A suspension of impure aaa10 from Example 4 (523 mg) in ortho-xylene (6 ml) was treated with phosphorus pentasulfide (222 mg, 0.5 mmol). The flask was fitted with a reflux condenser, and immersed in a 180° C. oil bath. The resulting suspension was refluxed under nitrogen for ca. 2 h, then cooled to 23° C., then diluted with ca. 35 mL methylene chloride. The heterogeneous mixture was poured onto a column of silica (10″×50 mm) and eluted with methylene chloride/toluene (3/2), collecting only the forerunning orange-red band. The solvent was removed in vacuo to give aaa11 as deep violet needles (yield 121 mg).

Example 6

Synthesis of aaa12

Figure US06706891-20040316-C00012

A suspension of aaa11 (566 mg, 1.02 mmol) in 1,2-dibromoethane (7 ml) was treated with tetrabutylammonium bromide (15 mg) and 2 N aq NaOH (10 mL). The biphasic mixture was stirred vigorously for 15 min. The color discharged markedly and a pale precipitate separated almost immediately on stirring. The mixture was diluted with methylene chloride (200 mL) and water (200 mL). The layers were separated, and the organic layer was washed with water (2×50 mL) and dried (MgSO4), concentrated, and adsorbed onto silica, then chromatographed over silica eluting with methylene chloride/hexane. The solvent was removed in vacuo to give aaa12 as an orange-yellow powder (yield 520 mg).

Example 7

Synthesis of aaa1

Figure US06706891-20040316-C00013

A mixture of dibenzoyl ethane (5 g, 21.0 mmol) and tert-butyl carbazate (3.05 g, 23.1 mmol) was treated with ethanol (62.5 ml) and glacial acetic acid (7.6 ml). The resulting suspension was immersed in a 100° C. oil bath, and stirred under Ar for 17.5 h, then cooled to room temperature. The solution was treated with 2,3-butane dione (920 μl, 10.5 mmol) and sulfuric acid (4.2 ml). The resulting dark solution was immersed in an 80° C. oil bath, and stirred under Ar for 30 min, then cooled to room temperature. As the solution cooled, copious orange/yellow solid crystallized. The crystals were filtered washed with cold ethanol, and dried in vacuo to afford aaa1 (4.3 g, 79%).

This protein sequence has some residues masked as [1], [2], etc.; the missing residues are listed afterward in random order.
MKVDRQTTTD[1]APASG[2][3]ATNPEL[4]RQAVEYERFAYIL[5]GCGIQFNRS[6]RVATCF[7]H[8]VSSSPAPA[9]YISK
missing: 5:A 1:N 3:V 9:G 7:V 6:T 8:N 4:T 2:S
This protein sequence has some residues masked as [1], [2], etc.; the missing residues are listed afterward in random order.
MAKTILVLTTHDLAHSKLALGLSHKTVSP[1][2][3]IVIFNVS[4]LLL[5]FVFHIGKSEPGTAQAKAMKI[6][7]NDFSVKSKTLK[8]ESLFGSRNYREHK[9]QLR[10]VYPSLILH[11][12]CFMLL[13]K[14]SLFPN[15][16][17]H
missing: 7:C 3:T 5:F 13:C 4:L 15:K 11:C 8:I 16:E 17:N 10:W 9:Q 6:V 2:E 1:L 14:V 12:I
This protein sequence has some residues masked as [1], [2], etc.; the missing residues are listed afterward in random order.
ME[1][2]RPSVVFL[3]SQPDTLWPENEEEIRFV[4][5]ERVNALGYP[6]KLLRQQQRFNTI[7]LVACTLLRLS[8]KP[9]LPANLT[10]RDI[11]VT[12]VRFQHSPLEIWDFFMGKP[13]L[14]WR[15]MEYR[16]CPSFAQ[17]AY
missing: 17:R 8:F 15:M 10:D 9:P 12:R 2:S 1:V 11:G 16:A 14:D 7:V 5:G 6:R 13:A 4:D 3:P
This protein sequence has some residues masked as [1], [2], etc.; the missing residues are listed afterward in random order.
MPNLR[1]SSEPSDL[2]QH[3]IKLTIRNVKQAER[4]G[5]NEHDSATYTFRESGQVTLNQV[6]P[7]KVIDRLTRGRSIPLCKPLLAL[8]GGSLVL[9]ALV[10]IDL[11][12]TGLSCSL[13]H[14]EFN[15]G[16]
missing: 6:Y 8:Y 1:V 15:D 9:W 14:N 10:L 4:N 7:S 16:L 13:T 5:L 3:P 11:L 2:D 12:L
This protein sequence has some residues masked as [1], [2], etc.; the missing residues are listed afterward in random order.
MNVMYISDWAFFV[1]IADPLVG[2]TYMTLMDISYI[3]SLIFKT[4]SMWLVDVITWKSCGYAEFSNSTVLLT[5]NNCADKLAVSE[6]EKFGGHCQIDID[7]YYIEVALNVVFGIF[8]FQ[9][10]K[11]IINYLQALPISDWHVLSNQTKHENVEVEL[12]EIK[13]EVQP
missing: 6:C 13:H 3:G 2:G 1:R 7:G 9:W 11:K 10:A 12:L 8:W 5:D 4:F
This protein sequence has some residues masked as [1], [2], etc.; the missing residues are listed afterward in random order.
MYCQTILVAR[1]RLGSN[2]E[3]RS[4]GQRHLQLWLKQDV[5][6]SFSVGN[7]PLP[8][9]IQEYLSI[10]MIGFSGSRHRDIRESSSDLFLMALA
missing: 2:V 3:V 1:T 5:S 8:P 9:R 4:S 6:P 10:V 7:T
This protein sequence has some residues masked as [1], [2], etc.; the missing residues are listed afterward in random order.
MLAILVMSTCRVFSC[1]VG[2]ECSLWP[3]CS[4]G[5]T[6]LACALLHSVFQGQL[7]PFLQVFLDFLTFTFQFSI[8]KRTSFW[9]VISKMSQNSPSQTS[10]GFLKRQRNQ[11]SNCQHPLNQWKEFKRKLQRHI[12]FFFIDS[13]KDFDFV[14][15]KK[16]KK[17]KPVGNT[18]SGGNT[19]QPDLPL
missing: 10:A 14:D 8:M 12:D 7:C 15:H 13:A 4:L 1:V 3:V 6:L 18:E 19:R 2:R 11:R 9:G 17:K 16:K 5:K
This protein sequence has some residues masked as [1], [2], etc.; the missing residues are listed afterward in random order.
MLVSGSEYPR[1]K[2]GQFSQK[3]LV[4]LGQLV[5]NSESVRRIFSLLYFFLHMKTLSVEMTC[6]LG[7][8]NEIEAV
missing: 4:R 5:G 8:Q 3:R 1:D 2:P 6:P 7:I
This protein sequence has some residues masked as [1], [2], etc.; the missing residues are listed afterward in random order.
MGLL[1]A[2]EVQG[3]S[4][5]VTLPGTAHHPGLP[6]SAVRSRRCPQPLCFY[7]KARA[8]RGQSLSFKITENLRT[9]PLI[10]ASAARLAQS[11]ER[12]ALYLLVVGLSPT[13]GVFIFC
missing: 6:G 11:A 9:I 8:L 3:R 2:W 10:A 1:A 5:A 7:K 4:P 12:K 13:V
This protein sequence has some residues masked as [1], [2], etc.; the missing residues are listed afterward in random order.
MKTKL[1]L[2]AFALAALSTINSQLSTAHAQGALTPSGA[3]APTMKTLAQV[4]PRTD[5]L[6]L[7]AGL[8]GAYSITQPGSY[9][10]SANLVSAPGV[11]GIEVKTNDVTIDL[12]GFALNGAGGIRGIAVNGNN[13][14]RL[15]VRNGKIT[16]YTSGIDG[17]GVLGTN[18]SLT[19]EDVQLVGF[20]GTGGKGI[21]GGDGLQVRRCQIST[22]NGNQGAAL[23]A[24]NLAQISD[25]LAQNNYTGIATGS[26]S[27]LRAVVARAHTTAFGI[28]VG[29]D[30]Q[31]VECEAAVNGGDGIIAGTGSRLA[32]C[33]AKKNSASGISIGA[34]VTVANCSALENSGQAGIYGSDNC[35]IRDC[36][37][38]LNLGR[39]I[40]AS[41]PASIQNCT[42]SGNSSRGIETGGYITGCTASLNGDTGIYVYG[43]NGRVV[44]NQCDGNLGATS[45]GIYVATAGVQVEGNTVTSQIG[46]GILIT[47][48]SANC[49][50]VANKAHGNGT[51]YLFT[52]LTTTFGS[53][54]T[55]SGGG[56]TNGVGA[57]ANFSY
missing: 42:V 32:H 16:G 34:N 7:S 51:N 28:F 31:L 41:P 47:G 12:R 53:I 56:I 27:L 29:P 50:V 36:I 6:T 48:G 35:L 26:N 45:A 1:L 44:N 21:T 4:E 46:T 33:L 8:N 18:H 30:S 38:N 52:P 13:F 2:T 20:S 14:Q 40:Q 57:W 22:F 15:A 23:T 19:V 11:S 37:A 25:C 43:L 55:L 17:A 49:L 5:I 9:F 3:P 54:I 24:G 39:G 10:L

Claims (16)

We claim:
1. A process for preparing a compound of general formula I comprising the steps of:
Figure US06706891-20040316-C00014
(i) reacting an oxalamide of general formula II with a reagent capable of transforming an amide to a thioamide to form a dithiooxalamide compound; and
Figure US06706891-20040316-C00015
(ii) reacting the dithiooxalamide compound of step (i) with a compound of formula III;
Figure US06706891-20040316-C00016
wherein,
R and R1 are each, independently hydrocarbyl, substituted hydrocarbyl, heteroatom connected hydrocarbyl or heteroatom connected substituted hydrocarbyl;
Q is hydrocarbyl or substituted hydrocarbyl; and
X and Y1 are each, independently, a leaving group.
2. The process according to claim 1, wherein the reagent capable of transforming an amide to a thioamide is P4S10 or 2,4-bis(4-methoxyphenyl)-1,3-dithia-2,4-diphosphetane-2,4-disulfide.
3. The process according to claim 1, wherein step (ii) is conducted in the presence of an alkali metal hydroxide or ammonium hydroxide.
4. The process according to claim 1, wherein step (ii) is conducted in the presence of a phase transfer catalyst.